Babergh District Council's cabinet approves increases in tax bill and council house rents
A 3 per cent council tax rise and a 2.7 per cent rise in council house rents have been backed by Babergh District Council’s cabinet.
The council’s cabinet on Thursday agreed the first draft of the budget, which must now go to full council next month.
It proposes that the council will up its portion of the council tax bill by 3 per cent – the highest allowable without a referendum – which equates to an additional £5 per year for a Band D property.
Suffolk County Council has already announced plans for a 4 per cent council tax rise from April for its portion – roughly £40 a year extra.
The cabinet also agreed to a 2.7 per cent rise in council house rent, which is also the maximum allowed by government.
But council officers said following four years of rent decreases the amount homes will pay is still below what it was in 2016.
The move means it is an additional £2.38 average increase in council house rent.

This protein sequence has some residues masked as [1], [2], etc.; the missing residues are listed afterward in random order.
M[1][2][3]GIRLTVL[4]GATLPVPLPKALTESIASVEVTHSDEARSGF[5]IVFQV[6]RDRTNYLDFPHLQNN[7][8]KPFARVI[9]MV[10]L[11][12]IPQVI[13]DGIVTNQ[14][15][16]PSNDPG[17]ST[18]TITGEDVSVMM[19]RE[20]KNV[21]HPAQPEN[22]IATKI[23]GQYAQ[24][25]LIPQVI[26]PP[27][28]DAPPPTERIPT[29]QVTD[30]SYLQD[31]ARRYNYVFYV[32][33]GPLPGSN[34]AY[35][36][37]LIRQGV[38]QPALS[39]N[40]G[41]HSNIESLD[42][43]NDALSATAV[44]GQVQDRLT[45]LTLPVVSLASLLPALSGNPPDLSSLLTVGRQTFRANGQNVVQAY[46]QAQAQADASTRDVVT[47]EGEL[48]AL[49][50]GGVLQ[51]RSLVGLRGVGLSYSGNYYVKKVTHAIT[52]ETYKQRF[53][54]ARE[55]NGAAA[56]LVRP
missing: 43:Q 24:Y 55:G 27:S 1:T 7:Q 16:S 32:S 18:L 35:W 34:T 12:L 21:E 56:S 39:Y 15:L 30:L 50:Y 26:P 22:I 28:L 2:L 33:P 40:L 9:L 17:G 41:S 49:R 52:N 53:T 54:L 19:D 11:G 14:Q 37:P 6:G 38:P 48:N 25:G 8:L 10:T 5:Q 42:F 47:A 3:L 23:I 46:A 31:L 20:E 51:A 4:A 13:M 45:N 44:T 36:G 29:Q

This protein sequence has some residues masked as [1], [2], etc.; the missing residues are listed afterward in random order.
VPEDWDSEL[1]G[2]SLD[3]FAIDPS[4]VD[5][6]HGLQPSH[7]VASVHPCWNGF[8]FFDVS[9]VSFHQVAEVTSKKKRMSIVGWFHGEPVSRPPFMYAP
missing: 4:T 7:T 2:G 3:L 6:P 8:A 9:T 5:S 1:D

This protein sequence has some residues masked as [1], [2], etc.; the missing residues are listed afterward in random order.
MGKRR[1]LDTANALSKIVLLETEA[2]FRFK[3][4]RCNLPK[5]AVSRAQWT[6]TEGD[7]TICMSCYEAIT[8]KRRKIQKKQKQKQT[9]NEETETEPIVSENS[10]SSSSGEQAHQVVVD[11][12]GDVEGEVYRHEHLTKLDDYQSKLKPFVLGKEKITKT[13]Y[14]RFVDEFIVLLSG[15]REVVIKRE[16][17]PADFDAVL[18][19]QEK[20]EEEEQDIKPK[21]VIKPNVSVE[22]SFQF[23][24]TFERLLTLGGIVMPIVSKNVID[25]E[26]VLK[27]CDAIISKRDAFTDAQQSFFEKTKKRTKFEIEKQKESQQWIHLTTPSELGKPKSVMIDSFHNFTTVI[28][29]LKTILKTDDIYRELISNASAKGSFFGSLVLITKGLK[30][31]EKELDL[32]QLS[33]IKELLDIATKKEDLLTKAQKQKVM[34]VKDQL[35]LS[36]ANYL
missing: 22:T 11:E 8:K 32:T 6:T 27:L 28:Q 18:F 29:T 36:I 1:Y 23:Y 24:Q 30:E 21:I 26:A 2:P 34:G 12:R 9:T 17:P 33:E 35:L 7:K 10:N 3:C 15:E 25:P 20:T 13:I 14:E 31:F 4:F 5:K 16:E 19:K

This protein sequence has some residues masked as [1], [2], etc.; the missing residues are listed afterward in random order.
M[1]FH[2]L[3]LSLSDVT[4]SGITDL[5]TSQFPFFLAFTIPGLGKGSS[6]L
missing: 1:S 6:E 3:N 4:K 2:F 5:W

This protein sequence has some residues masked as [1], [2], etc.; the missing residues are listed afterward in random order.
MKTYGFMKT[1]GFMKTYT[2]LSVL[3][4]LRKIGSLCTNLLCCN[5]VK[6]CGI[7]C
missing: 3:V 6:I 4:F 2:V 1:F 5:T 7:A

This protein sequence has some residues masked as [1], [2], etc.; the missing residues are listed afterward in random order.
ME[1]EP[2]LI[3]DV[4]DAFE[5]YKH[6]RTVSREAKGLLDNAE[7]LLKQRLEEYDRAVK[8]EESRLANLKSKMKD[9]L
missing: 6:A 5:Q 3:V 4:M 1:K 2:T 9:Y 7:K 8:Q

John Ward, Conservative council leader, said: “We must continue with our efforts to become self sufficient by maximising our income streams, continuing to make efficiencies and productivity savings and also continue to find new ways of working.
“Core to our finances is the need to have a strong council tax base and from the perspective of the four-year plan the numbers do still show a compelling case for the need for council tax increases each year.
“This will ensure we can offset the ongoing cost pressures that we face.”
According to Mr Ward, the authority has made savings of more than £17million since 2011 through investments, shared services and efficiencies, but still faces a cost pressure of around £2.6m going forward.
David Busby, Liberal Democrat councillor and cabinet member for assets and investment, said: “It’s good to have some positive figures rather than always having to have savings.
“The only concern I have is for the future and I do think the way we have done things in the past won’t be relevant for the future in many ways.
“We have got to look at some of the services we provide or don’t provide that perhaps we should do – maybe bus services to villages.
“I think there is demand from the community that we are not necessarily aware of that we are going to need to do something about.”
More by this authorJason Noble, Local Democracy Reporter